If your mood and energy level sink when the days get shorter, you may have Seasonal Affective Disorder (SAD)—sadness or depression that typically lasts during the winter months and usually improves at the start of spring.
While the causes of SAD aren’t completely understood, it’s clear the condition is triggered by reduced exposure to sunlight, which may reset our internal clocks and hormones. SAD affects women more than men, but we don’t yet know why.
Different than the “winter blues” many of us feel when the days are darkest, SAD is a serious condition that should be treated by a professional. Symptoms may be exacerbated this winter by the loneliness of social distancing during COVID-19.
Common Seasonal Affective Disorder Symptoms
Any of SAD’s symptoms – and combinations of them – could be caused by other physical and psychological conditions. If you experience any of these symptoms, contact your health care provider:
- Aches and pains you can’t explain
- Cravings for carbs, sweets and starches
- Decreased focus and concentration
- Extreme fatigue and lack of energy
- Increased drowsiness or sleepiness
- Irritability or anger
- Loss of interest in socializing and usual activities
- Low self-esteem
- Reduced sex drive
- Trouble sleeping or getting back to sleep
- Weight gain
If you feel suicidal or hopeless, reach out for help now by calling 9-1-1 or the National Suicide Hotline at 800-273-8255.
Seasonal Affective Disorder Treatments
Your doctor may prescribe one or both of these SAD treatment options:
- Bright Light or Phototherapy: These special fixtures create intensely bright light that can lower your body’s desire to release melatonin, and help you feel more alert and less sad. Dawn simulators, which mimic the light of the rising sun, can help you wake up more easily during those dark winter mornings – and help you start the day in a better mood.
- Cognitive Behavioral Therapy: This instructive form of therapy teaches you techniques to reduce negative behaviors, mindsets and thoughts. Studies show CBT can be very helpful in managing SAD.
Beyond these formal treatments, there are other things you can do to ease SAD symptoms.
- Improve interior light. You can get additional benefits by improving the practical and natural lighting in our home or office.Since lack of sunlight exposure may be the cause, it’s important to stay around windows and bright lights to lessen triggers or symptoms.
- Get moving. Physical activity has multiple benefits for people with SAD. Exercise helps address the weight gain often associated with the condition. And being active reduces stress by releasing endorphins and serotonin, and by reducing your heart rate.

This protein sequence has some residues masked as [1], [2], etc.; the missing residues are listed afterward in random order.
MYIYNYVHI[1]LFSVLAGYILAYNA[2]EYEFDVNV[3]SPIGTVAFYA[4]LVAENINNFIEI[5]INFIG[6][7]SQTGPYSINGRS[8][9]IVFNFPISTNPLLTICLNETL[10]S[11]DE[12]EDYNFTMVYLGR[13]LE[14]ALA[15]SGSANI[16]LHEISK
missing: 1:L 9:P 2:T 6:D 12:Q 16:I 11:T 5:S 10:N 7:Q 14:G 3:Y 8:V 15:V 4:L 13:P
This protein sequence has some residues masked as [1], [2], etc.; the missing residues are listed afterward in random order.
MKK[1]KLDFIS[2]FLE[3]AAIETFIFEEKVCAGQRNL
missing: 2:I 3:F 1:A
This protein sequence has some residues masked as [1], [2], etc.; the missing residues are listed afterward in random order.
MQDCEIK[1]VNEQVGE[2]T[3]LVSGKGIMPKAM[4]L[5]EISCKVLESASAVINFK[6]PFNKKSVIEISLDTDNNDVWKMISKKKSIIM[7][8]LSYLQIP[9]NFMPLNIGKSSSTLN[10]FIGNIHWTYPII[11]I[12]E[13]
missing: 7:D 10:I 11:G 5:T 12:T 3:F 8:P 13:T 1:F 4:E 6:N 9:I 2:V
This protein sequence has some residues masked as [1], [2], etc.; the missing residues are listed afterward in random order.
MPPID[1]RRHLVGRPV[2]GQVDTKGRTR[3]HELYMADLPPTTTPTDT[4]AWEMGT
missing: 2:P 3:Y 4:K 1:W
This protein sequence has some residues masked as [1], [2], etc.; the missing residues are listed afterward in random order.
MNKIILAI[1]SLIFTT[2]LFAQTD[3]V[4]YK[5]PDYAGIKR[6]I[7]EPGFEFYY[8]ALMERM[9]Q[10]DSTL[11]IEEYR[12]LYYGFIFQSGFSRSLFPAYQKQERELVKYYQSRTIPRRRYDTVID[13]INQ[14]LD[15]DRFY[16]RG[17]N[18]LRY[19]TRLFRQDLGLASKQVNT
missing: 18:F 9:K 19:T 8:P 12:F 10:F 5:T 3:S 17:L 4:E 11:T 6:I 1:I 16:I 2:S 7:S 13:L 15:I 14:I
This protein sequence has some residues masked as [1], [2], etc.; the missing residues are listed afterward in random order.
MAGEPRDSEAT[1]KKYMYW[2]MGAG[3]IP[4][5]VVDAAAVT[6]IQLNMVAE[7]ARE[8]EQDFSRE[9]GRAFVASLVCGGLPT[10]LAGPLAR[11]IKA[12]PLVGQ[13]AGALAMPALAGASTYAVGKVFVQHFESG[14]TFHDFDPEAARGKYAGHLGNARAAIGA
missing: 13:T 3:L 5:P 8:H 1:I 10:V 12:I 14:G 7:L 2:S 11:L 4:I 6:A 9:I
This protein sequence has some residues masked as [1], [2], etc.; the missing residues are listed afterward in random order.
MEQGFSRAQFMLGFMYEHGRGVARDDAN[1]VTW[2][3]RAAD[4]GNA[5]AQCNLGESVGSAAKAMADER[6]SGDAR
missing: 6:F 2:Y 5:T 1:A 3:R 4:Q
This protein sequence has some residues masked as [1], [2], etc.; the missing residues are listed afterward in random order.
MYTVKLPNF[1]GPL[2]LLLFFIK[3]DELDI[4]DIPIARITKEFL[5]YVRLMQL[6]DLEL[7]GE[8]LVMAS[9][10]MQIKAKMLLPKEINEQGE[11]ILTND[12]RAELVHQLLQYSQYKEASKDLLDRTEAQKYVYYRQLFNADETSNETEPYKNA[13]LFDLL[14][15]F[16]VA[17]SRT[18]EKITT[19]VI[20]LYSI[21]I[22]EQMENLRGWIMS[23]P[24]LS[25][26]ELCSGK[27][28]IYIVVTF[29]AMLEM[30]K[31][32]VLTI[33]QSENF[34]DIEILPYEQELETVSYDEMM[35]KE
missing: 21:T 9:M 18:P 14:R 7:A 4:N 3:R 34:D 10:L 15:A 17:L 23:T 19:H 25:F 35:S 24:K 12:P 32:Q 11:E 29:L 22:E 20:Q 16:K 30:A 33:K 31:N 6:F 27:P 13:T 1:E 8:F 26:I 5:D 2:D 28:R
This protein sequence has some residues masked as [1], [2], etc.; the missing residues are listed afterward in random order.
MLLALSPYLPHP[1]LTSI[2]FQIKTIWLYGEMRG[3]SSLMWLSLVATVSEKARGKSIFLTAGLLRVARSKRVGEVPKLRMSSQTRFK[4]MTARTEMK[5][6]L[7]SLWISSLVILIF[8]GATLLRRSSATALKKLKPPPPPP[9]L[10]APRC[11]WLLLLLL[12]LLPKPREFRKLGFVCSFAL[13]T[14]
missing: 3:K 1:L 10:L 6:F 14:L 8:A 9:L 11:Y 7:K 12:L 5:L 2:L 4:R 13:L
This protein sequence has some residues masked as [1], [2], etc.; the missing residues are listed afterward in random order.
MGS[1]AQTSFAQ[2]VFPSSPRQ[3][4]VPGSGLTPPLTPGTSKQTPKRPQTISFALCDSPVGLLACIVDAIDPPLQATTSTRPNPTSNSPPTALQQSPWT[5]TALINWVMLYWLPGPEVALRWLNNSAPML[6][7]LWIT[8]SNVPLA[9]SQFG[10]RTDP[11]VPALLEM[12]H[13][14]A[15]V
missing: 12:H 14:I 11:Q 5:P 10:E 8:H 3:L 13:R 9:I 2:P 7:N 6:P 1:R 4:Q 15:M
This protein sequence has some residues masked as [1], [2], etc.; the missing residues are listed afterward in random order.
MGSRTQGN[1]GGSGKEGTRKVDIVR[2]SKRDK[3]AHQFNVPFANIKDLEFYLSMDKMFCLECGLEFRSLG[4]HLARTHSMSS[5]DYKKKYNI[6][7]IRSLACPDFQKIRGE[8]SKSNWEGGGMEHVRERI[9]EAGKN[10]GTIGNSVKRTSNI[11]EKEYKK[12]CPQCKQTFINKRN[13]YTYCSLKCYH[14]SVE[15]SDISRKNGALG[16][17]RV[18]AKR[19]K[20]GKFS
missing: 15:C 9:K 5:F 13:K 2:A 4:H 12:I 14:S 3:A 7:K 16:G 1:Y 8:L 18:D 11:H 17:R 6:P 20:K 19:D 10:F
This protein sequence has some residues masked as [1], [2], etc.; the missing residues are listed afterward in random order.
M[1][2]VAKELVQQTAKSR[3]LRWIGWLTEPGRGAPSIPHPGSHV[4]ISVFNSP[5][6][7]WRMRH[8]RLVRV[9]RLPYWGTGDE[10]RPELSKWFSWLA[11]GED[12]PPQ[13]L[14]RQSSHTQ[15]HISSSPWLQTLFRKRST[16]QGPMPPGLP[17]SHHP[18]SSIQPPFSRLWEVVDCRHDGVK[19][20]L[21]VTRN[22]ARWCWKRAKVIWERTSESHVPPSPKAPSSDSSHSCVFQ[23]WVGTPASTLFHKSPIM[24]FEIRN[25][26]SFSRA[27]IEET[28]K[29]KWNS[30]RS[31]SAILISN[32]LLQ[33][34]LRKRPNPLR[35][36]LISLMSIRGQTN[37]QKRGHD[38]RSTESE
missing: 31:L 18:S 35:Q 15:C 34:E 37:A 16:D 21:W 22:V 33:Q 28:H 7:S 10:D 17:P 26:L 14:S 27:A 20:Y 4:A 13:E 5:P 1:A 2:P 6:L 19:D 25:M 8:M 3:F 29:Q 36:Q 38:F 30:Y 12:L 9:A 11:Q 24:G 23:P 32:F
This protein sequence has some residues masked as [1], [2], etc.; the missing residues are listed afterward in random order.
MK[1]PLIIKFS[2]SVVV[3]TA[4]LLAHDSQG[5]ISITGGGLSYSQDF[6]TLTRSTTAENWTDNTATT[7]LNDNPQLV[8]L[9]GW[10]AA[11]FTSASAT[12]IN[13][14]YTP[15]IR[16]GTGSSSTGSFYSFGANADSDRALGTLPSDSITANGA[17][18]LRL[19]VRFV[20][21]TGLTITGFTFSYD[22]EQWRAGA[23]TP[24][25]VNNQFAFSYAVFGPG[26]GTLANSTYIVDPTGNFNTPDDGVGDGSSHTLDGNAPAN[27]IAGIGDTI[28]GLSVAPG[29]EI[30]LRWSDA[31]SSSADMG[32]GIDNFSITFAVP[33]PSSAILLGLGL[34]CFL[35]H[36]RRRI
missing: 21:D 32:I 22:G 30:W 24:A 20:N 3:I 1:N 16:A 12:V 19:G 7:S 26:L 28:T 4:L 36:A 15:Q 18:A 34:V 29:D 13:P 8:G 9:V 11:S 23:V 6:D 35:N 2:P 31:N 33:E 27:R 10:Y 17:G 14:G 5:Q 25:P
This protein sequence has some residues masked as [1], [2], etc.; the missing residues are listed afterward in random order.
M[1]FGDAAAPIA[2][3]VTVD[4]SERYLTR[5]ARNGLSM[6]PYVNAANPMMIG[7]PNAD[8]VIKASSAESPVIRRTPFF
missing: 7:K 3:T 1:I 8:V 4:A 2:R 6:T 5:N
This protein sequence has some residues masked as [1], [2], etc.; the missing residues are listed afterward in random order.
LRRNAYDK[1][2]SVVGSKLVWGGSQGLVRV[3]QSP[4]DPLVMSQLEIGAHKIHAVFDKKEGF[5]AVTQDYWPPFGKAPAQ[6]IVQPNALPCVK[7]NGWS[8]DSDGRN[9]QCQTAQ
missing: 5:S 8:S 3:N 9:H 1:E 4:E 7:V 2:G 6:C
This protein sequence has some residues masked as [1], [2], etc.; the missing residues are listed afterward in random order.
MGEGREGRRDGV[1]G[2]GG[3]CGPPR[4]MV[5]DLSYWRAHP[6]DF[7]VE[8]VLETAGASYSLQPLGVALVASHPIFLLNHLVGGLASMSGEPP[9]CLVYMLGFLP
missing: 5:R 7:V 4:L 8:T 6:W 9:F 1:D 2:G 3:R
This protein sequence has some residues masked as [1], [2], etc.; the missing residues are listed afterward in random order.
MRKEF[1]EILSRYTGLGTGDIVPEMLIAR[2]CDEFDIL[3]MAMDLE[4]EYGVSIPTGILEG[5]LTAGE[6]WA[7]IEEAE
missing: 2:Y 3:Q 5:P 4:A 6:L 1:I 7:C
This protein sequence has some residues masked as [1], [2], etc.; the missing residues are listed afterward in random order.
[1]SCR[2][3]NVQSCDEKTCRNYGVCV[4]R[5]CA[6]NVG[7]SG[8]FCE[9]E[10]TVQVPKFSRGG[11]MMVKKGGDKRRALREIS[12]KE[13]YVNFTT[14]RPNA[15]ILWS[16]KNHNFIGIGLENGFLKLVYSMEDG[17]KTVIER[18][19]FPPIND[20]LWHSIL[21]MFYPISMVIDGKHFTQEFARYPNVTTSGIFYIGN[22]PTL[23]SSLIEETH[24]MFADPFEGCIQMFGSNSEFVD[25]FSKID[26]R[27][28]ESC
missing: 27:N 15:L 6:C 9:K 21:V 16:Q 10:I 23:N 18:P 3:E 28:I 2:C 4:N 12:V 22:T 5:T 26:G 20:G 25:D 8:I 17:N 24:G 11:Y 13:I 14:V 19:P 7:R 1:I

- Participate in hobbies and experiences. Participating in hobbies and activities you enjoy, and maybe even trying something new, is good medicine.
- Go outdoors. Even if it’s overcast, you get some relief from SAD just by being outside for a few minutes of daylight every day. Just sitting on the porch can improve your mood and energy, but when you combine exercise with your outdoor time, you get twice the benefit!
- Reduce stress. Keeping stress at bay reduces the impact of depression, anxiety and sleep loss. Find a few minutes each day for quiet time, meditation or yoga; or ask for assistance with tasks or issues you’re worried about.
- Eat better. It’s okay to indulge cravings with a small portion, but you’ll get better results from eating healthier foods like oatmeal, walnuts, omega-3-rich fish, and bananas. Bonus: Healthier eating also helps manage your weight.
- Be social. It’s more difficult during the time of social distancing due to COVID-19 but staying connected (or reconnecting) with friends and family is crucial to keep your spirits up. Technology like e-mail and social media can help you stay connected.
Seasonal Affective Disorder responds well to intervention. Talk to your health care provider about the seasonal changes you experience
This information is not intended as a substitute for professional consultation, diagnosis or treatment; it is provided “as is” without any representations or warranties, express or implied.
Always consult a health care provider if you have specific questions about any medical matter, and seek professional attention immediately if you think you or someone in your care may be suffering from a health care condition.